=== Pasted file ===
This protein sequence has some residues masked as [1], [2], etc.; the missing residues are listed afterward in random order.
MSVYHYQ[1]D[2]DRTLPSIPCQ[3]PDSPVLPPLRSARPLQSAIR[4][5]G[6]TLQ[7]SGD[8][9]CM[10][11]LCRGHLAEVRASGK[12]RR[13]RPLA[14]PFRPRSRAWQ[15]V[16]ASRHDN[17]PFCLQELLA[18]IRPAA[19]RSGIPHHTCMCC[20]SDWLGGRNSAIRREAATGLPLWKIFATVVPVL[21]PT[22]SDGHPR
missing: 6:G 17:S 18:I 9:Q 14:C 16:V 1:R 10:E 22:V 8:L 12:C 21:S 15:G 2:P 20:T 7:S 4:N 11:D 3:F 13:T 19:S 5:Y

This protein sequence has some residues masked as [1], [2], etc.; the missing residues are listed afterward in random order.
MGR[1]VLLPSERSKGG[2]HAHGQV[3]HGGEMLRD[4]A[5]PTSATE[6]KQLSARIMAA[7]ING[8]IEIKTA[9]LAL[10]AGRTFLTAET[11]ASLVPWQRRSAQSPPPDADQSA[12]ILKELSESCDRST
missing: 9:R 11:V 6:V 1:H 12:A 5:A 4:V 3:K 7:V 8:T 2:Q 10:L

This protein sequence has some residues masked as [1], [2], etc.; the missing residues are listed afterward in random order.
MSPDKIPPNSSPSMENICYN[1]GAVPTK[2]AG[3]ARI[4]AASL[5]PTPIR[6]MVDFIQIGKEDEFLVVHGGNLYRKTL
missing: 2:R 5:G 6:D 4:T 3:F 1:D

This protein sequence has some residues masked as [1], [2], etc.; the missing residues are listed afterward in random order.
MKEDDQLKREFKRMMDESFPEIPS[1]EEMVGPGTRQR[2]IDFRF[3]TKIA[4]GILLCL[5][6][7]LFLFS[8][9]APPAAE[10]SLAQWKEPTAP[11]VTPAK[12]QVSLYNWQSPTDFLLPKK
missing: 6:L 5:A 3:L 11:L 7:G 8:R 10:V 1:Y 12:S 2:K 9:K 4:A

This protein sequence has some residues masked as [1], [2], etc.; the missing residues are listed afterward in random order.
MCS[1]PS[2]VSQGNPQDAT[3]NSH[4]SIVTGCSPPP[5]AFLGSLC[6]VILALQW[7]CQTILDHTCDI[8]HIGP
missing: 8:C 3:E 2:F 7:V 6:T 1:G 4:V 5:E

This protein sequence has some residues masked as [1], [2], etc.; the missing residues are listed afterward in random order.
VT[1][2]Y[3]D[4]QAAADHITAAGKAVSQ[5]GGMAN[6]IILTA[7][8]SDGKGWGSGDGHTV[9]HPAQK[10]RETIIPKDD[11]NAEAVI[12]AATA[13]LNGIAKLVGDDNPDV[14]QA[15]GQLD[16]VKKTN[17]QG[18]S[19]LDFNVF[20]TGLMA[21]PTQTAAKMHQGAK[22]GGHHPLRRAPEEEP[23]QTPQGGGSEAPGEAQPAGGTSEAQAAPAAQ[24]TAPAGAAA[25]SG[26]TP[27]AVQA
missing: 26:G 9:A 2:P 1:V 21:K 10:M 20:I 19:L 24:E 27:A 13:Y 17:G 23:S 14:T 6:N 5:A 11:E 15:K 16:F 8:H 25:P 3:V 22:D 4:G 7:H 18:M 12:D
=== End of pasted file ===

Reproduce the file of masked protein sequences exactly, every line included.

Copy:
This protein sequence has some residues masked as [1], [2], etc.; the missing residues are listed afterward in random order.
MSVYHYQ[1]D[2]DRTLPSIPCQ[3]PDSPVLPPLRSARPLQSAIR[4][5]G[6]TLQ[7]SGD[8][9]CM[10][11]LCRGHLAEVRASGK[12]RR[13]RPLA[14]PFRPRSRAWQ[15]V[16]ASRHDN[17]PFCLQELLA[18]IRPAA[19]RSGIPHHTCMCC[20]SDWLGGRNSAIRREAATGLPLWKIFATVVPVL[21]PT[22]SDGHPR
missing: 6:G 17:S 18:I 9:Q 14:C 16:V 1:R 10:E 22:V 8:L 12:C 21:S 15:G 2:P 20:T 7:S 4:N 11:D 3:F 13:T 19:S 5:Y

This protein sequence has some residues masked as [1], [2], etc.; the missing residues are listed afterward in random order.
MGR[1]VLLPSERSKGG[2]HAHGQV[3]HGGEMLRD[4]A[5]PTSATE[6]KQLSARIMAA[7]ING[8]IEIKTA[9]LAL[10]AGRTFLTAET[11]ASLVPWQRRSAQSPPPDADQSA[12]ILKELSESCDRST
missing: 9:R 11:V 6:V 1:H 12:A 5:A 4:V 3:K 7:V 8:T 2:Q 10:L

This protein sequence has some residues masked as [1], [2], etc.; the missing residues are listed afterward in random order.
MSPDKIPPNSSPSMENICYN[1]GAVPTK[2]AG[3]ARI[4]AASL[5]PTPIR[6]MVDFIQIGKEDEFLVVHGGNLYRKTL
missing: 2:R 5:G 6:D 4:T 3:F 1:D

This protein sequence has some residues masked as [1], [2], etc.; the missing residues are listed afterward in random order.
MKEDDQLKREFKRMMDESFPEIPS[1]EEMVGPGTRQR[2]IDFRF[3]TKIA[4]GILLCL[5][6][7]LFLFS[8][9]APPAAE[10]SLAQWKEPTAP[11]VTPAK[12]QVSLYNWQSPTDFLLPKK
missing: 6:L 5:A 3:L 11:L 7:G 8:R 10:V 1:Y 12:S 2:K 9:K 4:A

This protein sequence has some residues masked as [1], [2], etc.; the missing residues are listed afterward in random order.
MCS[1]PS[2]VSQGNPQDAT[3]NSH[4]SIVTGCSPPP[5]AFLGSLC[6]VILALQW[7]CQTILDHTCDI[8]HIGP
missing: 8:C 3:E 2:F 7:V 6:T 1:G 4:V 5:E

This protein sequence has some residues masked as [1], [2], etc.; the missing residues are listed afterward in random order.
VT[1][2]Y[3]D[4]QAAADHITAAGKAVSQ[5]GGMAN[6]IILTA[7][8]SDGKGWGSGDGHTV[9]HPAQK[10]RETIIPKDD[11]NAEAVI[12]AATA[13]LNGIAKLVGDDNPDV[14]QA[15]GQLD[16]VKKTN[17]QG[18]S[19]LDFNVF[20]TGLMA[21]PTQTAAKMHQGAK[22]GGHHPLRRAPEEEP[23]QTPQGGGSEAPGEAQPAGGTSEAQAAPAAQ[24]TAPAGAAA[25]SG[26]TP[27]AVQA
missing: 26:G 9:A 2:P 1:V 21:K 10:M 20:I 19:L 24:E 27:A 13:Y 17:G 23:S 14:T 6:N 5:A 11:E 15:K 16:F 8:H 25:P 3:V 22:D 4:G 7:H 18:M 12:D